A popular genre of academic story involves This One Student. This One Student defied all expectations, succeeding when you never would have imagined it. Therefore, we should assume that everyone can totally succeed at whatever they're currently trying and we shouldn't discourage them.
Well, no. While I do grant that most people can, with sufficient time and effort, do most things to at least some level of competence, it does not follow that a person with precious little preparation can succeed in the class in which they are currently enrolled. Maybe they need to go back and make up deficiencies before attempting this course of study. It's insane to think that they should be able to remedy any and all gaps on the fly. There's a reason why courses have prerequisites.
If a student is showing fundamental weaknesses in, say, algebra, they can still learn physics, but they should probably spend a substantial amount of time first remedying those gaps in algebra knowledge. Yes, yes, they passed a math placement test that was approved by people who answer to officials who need a certain level of throughput. Yes, they passed an introductory calculus class taught (and, more importantly, graded) by somebody who has no job security and answers to a system that wants to see students pass classes. That does not mean that they actually know high school algebra, as is demonstrated to me on a daily basis. Most of these students will flounder for years, fail and repeat classes, and eventually rack up enough partial credit to pass and graduate.
Nonetheless, from time to time we see This One Student who starts off doing terribly in algebra but goes on to do remarkably well. That's wonderful when it happens, but it's rare. It is inhumane to think that everyone should be encouraged to invest prime years of their lives and take on substantial loan debt in the hopes that they'll replicate This One Student's success story.
Moreover, it is often the case that This One Student has some unique advantage or compensating factor that we cannot easily replicate. Sometimes it's a special personal factor that couldn't help them with algebra but could help them succeed in an internship that gave them the motivation to push ahead. Sometimes it's an extraordinary personality characteristic or raw talent.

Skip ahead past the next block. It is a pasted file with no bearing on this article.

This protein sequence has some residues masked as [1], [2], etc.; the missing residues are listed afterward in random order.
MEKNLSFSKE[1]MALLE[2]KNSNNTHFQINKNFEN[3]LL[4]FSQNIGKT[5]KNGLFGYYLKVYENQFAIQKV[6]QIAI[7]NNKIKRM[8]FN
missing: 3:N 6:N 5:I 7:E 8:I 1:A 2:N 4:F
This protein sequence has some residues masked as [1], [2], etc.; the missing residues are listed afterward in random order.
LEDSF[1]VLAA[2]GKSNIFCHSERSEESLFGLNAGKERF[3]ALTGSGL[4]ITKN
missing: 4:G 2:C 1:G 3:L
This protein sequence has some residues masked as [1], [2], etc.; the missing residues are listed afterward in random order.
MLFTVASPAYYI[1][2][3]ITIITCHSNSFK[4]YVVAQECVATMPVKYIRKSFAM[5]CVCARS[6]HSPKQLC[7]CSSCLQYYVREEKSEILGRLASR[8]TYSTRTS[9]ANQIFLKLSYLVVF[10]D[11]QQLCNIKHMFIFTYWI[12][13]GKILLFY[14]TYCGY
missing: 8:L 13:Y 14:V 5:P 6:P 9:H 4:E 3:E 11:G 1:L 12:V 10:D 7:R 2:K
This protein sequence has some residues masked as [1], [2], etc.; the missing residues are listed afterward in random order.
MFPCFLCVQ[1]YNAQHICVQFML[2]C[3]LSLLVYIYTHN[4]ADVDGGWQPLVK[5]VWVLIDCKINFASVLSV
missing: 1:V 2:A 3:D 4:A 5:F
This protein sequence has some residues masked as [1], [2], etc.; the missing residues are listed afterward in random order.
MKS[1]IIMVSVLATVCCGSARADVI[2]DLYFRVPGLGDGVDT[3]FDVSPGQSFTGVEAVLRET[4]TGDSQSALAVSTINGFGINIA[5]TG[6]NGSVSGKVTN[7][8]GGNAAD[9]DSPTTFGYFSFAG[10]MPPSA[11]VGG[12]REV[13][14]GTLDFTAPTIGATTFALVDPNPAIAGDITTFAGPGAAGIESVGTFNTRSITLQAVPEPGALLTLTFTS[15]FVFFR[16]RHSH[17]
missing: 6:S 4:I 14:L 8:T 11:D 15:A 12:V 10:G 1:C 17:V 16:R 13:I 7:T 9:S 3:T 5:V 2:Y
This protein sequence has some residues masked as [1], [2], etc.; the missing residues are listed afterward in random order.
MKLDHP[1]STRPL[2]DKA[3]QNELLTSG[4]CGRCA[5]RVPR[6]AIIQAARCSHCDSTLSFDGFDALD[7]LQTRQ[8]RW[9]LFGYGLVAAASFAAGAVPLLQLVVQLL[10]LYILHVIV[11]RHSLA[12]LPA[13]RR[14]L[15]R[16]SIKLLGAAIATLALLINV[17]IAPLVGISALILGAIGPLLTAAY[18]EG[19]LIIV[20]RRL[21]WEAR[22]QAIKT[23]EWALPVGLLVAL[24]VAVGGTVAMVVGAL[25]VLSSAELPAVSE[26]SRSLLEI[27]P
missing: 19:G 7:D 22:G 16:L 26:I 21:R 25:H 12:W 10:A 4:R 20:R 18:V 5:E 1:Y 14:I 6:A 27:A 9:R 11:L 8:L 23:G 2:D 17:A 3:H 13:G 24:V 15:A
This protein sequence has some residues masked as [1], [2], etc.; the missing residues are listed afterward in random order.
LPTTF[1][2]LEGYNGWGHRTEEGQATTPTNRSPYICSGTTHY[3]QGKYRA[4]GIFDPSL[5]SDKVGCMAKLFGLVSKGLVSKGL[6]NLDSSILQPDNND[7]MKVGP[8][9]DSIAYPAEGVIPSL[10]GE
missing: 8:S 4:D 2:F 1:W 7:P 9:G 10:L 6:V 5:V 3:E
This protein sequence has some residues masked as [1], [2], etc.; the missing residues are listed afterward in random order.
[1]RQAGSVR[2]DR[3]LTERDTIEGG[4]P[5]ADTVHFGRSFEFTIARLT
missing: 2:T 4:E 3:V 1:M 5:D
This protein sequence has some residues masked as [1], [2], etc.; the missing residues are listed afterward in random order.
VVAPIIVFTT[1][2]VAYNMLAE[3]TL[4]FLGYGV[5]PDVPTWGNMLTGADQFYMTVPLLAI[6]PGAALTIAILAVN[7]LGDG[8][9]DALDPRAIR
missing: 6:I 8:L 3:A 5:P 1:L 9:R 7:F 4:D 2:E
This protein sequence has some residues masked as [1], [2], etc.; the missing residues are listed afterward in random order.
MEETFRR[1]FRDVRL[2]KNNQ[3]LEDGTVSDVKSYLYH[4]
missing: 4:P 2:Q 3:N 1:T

I was recently talking to somebody who started telling the story of This One Student, and it turned out that the student had served in an elite military unit. (I rarely believe claims that somebody served in an elite military unit, but the fact that This One Student pulled off an extraordinary feat suggests a level of self-discipline and work ethic consistent with their claimed military background.) Well, your average student does not have that kind of dedication. In fact, even your average soldier, sailor, airman, or Marine does not have that level of mental tenacity.
They also told the story of This One Other Student who had the immigrant work ethic required to spend half the year working full time in shitty jobs, saving money for college, then attending college full time during the other half of the year. Well, most students do not have that immigrant work ethic. Nor do they have the humility and self-knowledge required to accept that they'd be better off EITHER working full-time OR going to school full-time, rather splitting their time and failing at both. You could say that it's my job as an older, wiser mentor to help them see that, but I can't even get most students to follow instructions regarding algebraic steps, let alone major life decisions.
There are few tales more destructive than the tale of This One Student. It gives us endless optimism, which is the bane of useful advice.